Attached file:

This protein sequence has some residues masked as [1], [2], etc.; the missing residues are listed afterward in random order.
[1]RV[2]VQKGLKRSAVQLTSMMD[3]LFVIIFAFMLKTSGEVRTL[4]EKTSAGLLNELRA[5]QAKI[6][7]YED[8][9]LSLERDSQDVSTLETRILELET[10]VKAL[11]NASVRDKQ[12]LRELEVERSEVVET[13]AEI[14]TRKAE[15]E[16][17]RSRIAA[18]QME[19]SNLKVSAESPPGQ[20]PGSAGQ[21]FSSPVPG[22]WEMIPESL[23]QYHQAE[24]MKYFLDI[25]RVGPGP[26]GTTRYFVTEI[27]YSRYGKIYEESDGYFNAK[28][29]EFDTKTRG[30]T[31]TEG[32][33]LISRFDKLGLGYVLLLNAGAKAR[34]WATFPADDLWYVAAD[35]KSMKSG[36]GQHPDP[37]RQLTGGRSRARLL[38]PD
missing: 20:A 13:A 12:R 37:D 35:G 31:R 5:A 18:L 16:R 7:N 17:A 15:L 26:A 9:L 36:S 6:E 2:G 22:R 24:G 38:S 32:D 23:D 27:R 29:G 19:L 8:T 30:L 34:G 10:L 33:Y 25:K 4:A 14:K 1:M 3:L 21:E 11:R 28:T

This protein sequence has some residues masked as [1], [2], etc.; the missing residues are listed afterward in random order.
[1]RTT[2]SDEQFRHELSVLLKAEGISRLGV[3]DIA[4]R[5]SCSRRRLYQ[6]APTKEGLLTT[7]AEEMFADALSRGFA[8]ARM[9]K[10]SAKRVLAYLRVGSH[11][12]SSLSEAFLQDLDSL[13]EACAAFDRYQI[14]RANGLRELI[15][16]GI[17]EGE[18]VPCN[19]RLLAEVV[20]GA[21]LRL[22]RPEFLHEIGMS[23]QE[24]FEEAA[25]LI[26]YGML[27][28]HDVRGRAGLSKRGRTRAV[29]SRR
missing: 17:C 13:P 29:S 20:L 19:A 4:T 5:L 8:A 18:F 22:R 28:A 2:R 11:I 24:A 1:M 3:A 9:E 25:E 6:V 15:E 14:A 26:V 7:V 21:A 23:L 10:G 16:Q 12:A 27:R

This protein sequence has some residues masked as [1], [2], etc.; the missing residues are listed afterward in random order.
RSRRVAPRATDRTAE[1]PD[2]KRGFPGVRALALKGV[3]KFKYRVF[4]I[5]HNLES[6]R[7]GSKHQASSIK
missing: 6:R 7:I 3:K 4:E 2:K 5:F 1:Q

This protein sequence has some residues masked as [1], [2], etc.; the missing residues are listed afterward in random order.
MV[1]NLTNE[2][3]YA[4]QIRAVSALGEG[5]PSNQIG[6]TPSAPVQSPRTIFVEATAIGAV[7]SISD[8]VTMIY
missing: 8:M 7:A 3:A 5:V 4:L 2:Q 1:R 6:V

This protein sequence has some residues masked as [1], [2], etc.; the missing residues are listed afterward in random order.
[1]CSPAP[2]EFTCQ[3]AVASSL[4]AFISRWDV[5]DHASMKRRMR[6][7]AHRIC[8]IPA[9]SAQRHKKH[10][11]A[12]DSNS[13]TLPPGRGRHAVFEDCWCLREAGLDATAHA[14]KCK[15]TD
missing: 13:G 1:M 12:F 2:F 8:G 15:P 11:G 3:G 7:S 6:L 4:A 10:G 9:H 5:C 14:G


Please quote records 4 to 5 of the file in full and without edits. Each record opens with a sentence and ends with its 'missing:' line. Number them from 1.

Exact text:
This protein sequence has some residues masked as [1], [2], etc.; the missing residues are listed afterward in random order.
MV[1]NLTNE[2][3]YA[4]QIRAVSALGEG[5]PSNQIG[6]TPSAPVQSPRTIFVEATAIGAV[7]SISD[8]VTMIY
missing: 8:M 7:A 3:A 5:V 4:L 2:Q 1:R 6:V

This protein sequence has some residues masked as [1], [2], etc.; the missing residues are listed afterward in random order.
[1]CSPAP[2]EFTCQ[3]AVASSL[4]AFISRWDV[5]DHASMKRRMR[6][7]AHRIC[8]IPA[9]SAQRHKKH[10][11]A[12]DSNS[13]TLPPGRGRHAVFEDCWCLREAGLDATAHA[14]KCK[15]TD
missing: 13:G 1:M 12:F 2:F 8:G 15:P 11:G 3:G 7:S 6:L 4:A 10:G 9:H 5:C 14:G